Finding treatment options for Post-Traumatic Stress Disorder Finding treatment options for Post-Traumatic Stress Disorder

Finding treatment options for Post-Traumatic Stress Disorder

Researchers at INSERM use Cool 40 Rat Coil for PTSD-study

 

4 years ago, researchers at the French Institute of Health and Medical Research (INSERM) were among the first in the world to perform TMS on mice with the Cool 40 Rat Coil specifically designed for TMS on rodents. Their goal was to take a vital step towards finding new treatment options for Post-Traumatic Stress Disorder (PTSD).

“We expect to make useful findings for the practical application of TMS for treating depression and PTSD”. Those were the words of Professor Wissam El-Hage when he and his research team members sat out to examine how TMS could be applied in mouse models of PTSD. 4 years down the road, the researchers have completed the study involving 155 mice and the results were recently published in the journal “Brain Stimulation”. We have asked Dr. Marc Legrand who was a prominent part of the research team if the initial expectations have been met and if he thinks it will be possible to find an effective TMS protocol for the treatment of PTSD in humans.

Relevance of new cortical targets

“The studies carried out in mice provided useful insights on the application of rTMS in humans for the treatment of depression and PTSD. The experimental findings obtained in mice models of depression and PTSD allowed us to better characterize neurobiological mechanisms at play following chronic rTMS treatment and underlines the relevance of new cortical targets,” says Marc Legrand whose main objective for doing TMS research was to further the efficacy of TMS in humans and define new cortical targets that could prove relevant in the treatment of neuropsychiatric disorders and continues:

“The fundamental mechanisms at play in the therapeutic efforts still remains poorly understood even though TMS has been widely used and studied in the past decades”.

The result: TMS reverses stress-induced behavioral impairment

“To step back from clinical trials to study such mechanisms in rodents was essential to improve the therapeutic efficacy of rTMS in future human research,” says Marc Legrand of the PTSD study which was the first study to use prefrontal cortex rTMS in mouse models of PTSD. The main result of the study was that rTMS reversed stress-induced behavioral impairments and acted on distributed networks of fear extinction up to 10 days after treatment.   

Targeting both hemispheres at the same time

Since the mouse brain is a lot smaller compared to the human skull, both hemispheres were stimulated when the vmPFC was targeted. According to Marc Legrand this could be of interest in terms of finding new treatments for humans.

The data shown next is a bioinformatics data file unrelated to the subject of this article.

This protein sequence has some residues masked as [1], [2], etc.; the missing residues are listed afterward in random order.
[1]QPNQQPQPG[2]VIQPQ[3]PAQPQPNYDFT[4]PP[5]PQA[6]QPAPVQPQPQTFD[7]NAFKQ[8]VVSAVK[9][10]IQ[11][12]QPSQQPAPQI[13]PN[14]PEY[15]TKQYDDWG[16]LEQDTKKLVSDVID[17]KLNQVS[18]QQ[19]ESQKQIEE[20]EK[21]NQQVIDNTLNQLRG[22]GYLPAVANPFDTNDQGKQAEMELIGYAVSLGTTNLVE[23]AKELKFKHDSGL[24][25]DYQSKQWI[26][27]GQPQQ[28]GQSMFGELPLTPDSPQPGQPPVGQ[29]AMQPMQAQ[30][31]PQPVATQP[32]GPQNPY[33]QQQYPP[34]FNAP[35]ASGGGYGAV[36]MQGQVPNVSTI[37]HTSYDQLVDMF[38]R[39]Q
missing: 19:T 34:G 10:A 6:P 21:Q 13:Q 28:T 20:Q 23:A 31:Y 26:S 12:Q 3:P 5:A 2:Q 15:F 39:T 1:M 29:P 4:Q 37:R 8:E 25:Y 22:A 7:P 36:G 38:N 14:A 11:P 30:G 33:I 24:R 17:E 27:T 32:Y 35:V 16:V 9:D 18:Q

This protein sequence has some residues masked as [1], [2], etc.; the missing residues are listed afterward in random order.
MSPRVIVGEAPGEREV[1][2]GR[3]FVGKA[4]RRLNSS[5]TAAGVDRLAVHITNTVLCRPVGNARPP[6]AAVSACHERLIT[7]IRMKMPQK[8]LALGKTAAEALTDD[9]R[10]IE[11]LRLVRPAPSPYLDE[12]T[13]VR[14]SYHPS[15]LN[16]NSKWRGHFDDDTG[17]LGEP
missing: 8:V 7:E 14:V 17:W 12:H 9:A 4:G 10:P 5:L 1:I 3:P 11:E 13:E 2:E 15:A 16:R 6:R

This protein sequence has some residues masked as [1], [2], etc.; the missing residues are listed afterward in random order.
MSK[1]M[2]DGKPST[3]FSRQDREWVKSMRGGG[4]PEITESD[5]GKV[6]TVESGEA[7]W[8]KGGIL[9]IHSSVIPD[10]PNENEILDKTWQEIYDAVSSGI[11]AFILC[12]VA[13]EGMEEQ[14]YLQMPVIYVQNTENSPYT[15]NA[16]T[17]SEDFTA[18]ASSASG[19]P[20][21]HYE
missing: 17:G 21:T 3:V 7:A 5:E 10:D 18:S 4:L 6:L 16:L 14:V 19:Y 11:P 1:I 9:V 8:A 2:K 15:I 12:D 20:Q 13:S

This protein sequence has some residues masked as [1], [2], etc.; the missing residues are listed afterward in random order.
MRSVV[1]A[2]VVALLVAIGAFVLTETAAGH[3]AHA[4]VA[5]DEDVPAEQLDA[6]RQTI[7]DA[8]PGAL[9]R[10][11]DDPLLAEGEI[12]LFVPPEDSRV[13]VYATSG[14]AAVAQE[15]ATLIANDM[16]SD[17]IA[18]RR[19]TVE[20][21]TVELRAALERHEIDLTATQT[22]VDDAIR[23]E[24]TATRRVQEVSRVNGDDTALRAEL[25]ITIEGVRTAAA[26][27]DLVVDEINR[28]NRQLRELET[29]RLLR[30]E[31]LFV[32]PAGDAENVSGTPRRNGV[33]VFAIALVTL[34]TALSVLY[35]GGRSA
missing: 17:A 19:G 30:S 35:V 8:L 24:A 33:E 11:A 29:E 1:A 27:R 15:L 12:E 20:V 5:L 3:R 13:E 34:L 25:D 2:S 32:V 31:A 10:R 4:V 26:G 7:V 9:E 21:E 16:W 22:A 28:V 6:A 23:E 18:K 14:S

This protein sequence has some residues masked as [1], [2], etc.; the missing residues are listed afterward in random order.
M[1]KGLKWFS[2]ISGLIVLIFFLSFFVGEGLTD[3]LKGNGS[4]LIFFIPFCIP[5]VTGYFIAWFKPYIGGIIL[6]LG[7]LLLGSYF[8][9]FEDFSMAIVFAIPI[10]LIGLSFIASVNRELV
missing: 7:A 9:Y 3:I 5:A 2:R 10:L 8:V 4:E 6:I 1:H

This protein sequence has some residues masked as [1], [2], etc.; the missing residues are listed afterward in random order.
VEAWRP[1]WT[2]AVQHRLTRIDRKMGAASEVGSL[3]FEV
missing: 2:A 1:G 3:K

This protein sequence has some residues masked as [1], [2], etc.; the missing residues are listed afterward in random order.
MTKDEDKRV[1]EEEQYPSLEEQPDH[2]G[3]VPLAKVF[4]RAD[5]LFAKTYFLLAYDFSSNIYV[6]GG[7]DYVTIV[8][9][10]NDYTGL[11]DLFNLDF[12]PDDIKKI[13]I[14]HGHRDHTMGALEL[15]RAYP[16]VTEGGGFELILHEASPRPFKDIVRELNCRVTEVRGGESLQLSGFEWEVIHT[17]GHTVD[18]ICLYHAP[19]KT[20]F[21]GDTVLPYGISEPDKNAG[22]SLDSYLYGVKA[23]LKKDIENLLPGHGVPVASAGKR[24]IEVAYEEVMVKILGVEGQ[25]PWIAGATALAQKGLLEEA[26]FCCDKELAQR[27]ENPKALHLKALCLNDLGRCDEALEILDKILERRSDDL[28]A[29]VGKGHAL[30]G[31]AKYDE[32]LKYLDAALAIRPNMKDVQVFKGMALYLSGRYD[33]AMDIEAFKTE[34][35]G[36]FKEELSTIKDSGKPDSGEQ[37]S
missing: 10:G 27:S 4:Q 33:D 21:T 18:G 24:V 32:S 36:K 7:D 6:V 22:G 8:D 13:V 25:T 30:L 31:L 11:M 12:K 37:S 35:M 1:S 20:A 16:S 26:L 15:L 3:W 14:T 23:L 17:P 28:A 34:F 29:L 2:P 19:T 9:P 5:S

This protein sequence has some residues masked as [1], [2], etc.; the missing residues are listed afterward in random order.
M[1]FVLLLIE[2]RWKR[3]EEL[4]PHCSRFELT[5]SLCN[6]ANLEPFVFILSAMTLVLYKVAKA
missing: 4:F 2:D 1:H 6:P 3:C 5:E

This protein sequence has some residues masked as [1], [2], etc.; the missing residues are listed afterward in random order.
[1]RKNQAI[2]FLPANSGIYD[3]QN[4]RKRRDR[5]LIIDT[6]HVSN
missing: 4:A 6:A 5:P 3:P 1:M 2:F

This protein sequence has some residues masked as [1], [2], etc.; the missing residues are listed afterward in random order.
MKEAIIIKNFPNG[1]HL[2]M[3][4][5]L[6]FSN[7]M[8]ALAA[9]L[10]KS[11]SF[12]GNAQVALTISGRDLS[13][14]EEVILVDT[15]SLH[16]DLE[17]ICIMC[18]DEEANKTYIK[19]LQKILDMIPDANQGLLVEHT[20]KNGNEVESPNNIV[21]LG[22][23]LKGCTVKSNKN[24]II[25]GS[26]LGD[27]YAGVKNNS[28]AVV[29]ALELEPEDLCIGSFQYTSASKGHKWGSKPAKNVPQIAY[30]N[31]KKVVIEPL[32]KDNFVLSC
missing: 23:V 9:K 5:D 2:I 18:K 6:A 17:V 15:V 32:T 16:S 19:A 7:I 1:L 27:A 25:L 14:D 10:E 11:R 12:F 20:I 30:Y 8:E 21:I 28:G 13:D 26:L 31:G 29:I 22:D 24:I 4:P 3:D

“Most TMS clinical trials focus on one hemisphere, but our study approach where both hemispheres were targeted produced beneficial effects and might indicate that bilateral stimulation of the vmPFC could be of therapeutic interest in humans,“ says Marc Legrand.

Successes and challenges

Looking back at how it was to apply TMS on mice, Marc Legrand stresses that the most satisfying part of the study was applying the high-intensity/high-frequency (12 Hz) protocol while maintaining spatial precision and be able to target specific subparts of the prefrontal structures.

“This was allowed by the active cooling properties for the coil and the use of a stereotaxic frame to position the coil at the given coordinates,“ Marc Legrand explains and stresses that the most challenging aspect of doing TMS on mice was to effectively target the prefrontal cortex:

“We managed to target the prefrontal cortex and extensively study the stimulation of the motor cortex. The latter showed that, in mice, the most effective part of the magnetic field was located on the periphery of the coil rather than in the center of the coil. Establishing this coil-to-brain relation was the most difficult part of developing relevant targeted TMS in mice,” Marc Legrand says.

Upcoming TMS research on mice

Coming from a double academic background of medicine and neuroscience and having worked with TMS since 2014, Marc Legrand is interested in doing more TMS research in mice models. Currently, translational experiments are being designed on the application of rTMS in mice models of depression.

“The effects of bilateral vmPFC stimulation on subcortical limbic structures/neurobiology, such as the amygdala, the hippocampus and hippocampal neurogenesis, are of prime interest for me in future TMS research, ends Marc Legrand.

In detail: the main results of the study

Marc Legrand: “The chronic application of high-intensity/high-frequency rTMS (12 Hertz) to bilateral ventromedial prefrontal cortex (vmPFC) produced beneficial effects on behaviors, enhancing short-term memory and reducing the expression of fear behaviors (freezing) during a second exposition to the fear context. Chronic rTMS treatment (5 sessions, 3750 pulses) modified brain activity during this second exposition as seen with c-Fos immunohistochemistry, increasing the activity scores in the infralimbic cortex (i.e. vmPFC), the basolateral amygdala and the ventral hippocampus, which are cortical and subcortical structures involved in fear neurocircuitry and the expression of fear-related behaviors."

More info:
Website:www.inserm.fr


The views and opinions expressed in this article do not necessarily reflect the official policy or position of MagVenture or any of its affiliates. The usage of rTMS for any other purpose than the cleared indication, in the country in which the product is intended to be used, is considered investigational.

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